Tag Archives: A.B. Reading & Brother

Six groove sawtooth rifling: The rifles of A.B. Reading and Brother

Mentioned earlier, this piece on the Five Forks battlefield is interesting for several reasons.

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3-inch A.B.Reading Rifle #24 at Five Forks

Before the normal “walk around,” a bit about A.B. Reading & Brother. Vicksburg, Mississippi plantation and businessman Abram Breech Reading operated a foundry and machine works near the river along with his brother C.A. Reading. As one might expect, the firm turned out products supporting steamboats and light industry. Shortly after the start of the war, the firm turned to military products. But later that year, the firm leased out much of its equipment to the Atlanta Arsenal and ceased cannon production themselves. Yet, between December 1861 and May 1862, receipts credit A.B. Reading & Brother with delivery of 45 cannons. All were bronze field pieces – 6-pdr guns, 12-pdr howitzers, and 3-inch rifles. It is the 3-inch rifles this post will focus upon.

Reading delivered at least fourteen 3-inch rifles. But there were some variations in the production lots. Compare the values provided on a receipt issued in January 1862 -

… with another in June 1862 -

Hard to read? Here’s the summary:

  • December 14, 1861 – one 6-pdr weighing 844 pounds.
  • December 31, 1861 – one 6-pdr weighing 844 pounds.
  • December 31, 1861 – one “6-pdr rifle” weighing 957 pounds.
  • January 6, 1862 – three 6pdrs averaging 844 pounds.
  • January 6, 1862 – three “6-pdr rifles” weighing 956, 659, and 955.
  • March 25, 1862 – three 6-pdrs averaging 808 pounds.
  • March 25, 1862 – three 3-inch rifles averaging 875 pounds.
  • April 12, 1862 – three 6-pdrs averaging 809 pounds.

Noting these variations, the writers of Field Artillery Weapons of the Civil War speculated there were at least two different casting patterns in use. The early batches of 6-pdrs is about forty pounds lighter than a US regulation Model 1841 6-pdr, but within tolerances. One surviving Reading 6-pdr is a trophy at West Point and conforms generally to the Model 1841 pattern. The heavier weight listed for the “6-pdr rifle” are within the range expected for a 6-pdr bored out as a 3-inch rifle. The weights are just twenty pounds or so heavier than that recorded for early Tredegar Bronze 3-inch rifles using the Model 1841 envelope. Given those weight figures, Reading likely used the Model 1841 casting pattern for both 6-pdrs and 3-inch rifles.

But for the later batch, those weights are much lower than expected for Model 1841 or derivatives. And that might easily be explained by a reduction in length, either to simplify the casting or a reduction in precious bronze. The Model 1841 guns were 65.6 inches long, while that piece pictured above at Five Forks is only 63.5 inches overall (61 inches without the knob). The shorter length and reduced profile accounts for some of the 75 pound difference, if not all, in both the 6-pdr smoothbore and 3-inch rifles from the later batches. Enough circumstantial evidence to argue Reading used two different casting patterns.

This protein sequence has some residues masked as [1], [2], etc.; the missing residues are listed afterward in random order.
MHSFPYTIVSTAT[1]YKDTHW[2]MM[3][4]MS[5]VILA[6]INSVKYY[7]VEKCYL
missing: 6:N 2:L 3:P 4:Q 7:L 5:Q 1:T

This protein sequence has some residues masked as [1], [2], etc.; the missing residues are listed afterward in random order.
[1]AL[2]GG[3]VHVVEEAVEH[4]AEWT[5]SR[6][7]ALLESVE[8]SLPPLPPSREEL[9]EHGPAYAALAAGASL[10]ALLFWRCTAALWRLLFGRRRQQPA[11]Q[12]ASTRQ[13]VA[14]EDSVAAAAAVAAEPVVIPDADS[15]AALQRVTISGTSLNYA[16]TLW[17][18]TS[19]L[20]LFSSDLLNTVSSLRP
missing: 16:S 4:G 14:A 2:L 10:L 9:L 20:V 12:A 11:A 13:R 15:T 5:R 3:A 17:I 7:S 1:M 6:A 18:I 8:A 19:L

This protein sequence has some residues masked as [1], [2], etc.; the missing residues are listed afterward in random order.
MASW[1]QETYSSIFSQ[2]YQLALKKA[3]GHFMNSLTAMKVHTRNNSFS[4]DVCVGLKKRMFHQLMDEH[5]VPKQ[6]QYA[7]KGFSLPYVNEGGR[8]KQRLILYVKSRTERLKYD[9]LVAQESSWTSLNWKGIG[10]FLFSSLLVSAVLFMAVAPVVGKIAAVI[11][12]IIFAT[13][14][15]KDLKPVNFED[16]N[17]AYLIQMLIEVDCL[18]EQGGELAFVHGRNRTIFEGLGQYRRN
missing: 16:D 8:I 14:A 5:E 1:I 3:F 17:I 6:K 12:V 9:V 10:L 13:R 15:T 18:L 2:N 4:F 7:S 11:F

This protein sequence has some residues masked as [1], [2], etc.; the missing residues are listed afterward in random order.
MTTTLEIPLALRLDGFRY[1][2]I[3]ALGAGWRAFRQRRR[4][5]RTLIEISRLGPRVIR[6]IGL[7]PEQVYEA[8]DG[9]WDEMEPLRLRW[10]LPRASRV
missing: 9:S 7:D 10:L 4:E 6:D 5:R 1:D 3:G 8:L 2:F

All four surviving Reading 3-inch rifles match the later pattern. All but one have an erratic set of stampings on the right trunnion.

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Right Trunnion of Reading 3-inch Rifle

The stampings are in two different sizes. The top line, curved with the trunnion edge, reads “A.B.R. and Bro.” Early “cannon hunters” failed to see the period after the “R” and interpreted that as “A.B. Rand Bro.” and thus could not correctly identify the firm. The second line notes the firm’s location in Vicksburg, Mississippi. In a smaller font is the year of manufacture “1862″ and below that is the gun’s foundry number – 24.

The left trunnion displays three letters – “COL.” This appears to be a post-delivery stamp and might be post-war. Notice the trunnion face is a bit recessed from the carriage cheeks. And the trunnions require a spacer to fit properly on the carriage. The Reading Rifle’s trunnions are slightly smaller than those of the Quinby & Robinson Rifles of the same caliber.

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Left Trunnion of Reading #24

The breech profile matches that of the Quinby & Robinson 3-inch rifles at Petersburg – well-rounded knob, thick fillet, rounded breech face, and a base ring. Notice the vent is bouched.

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Breech Profile of Reading 3-inch Rifle

The base ring is about 1 1/8 inches wide. The stamping to the right of the ruler is an Army depot tracking number.

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Base ring of Reading 3-inch Rifle

The trunnions and rimbases also match that of the Quinby & Robinson 3-inch rifle.

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Rimbases and Trunnions of Reading 3-inch Rifle

The muzzle is straight, lacking any swell. The front sight post sat directly on top, where a tapped hole is now.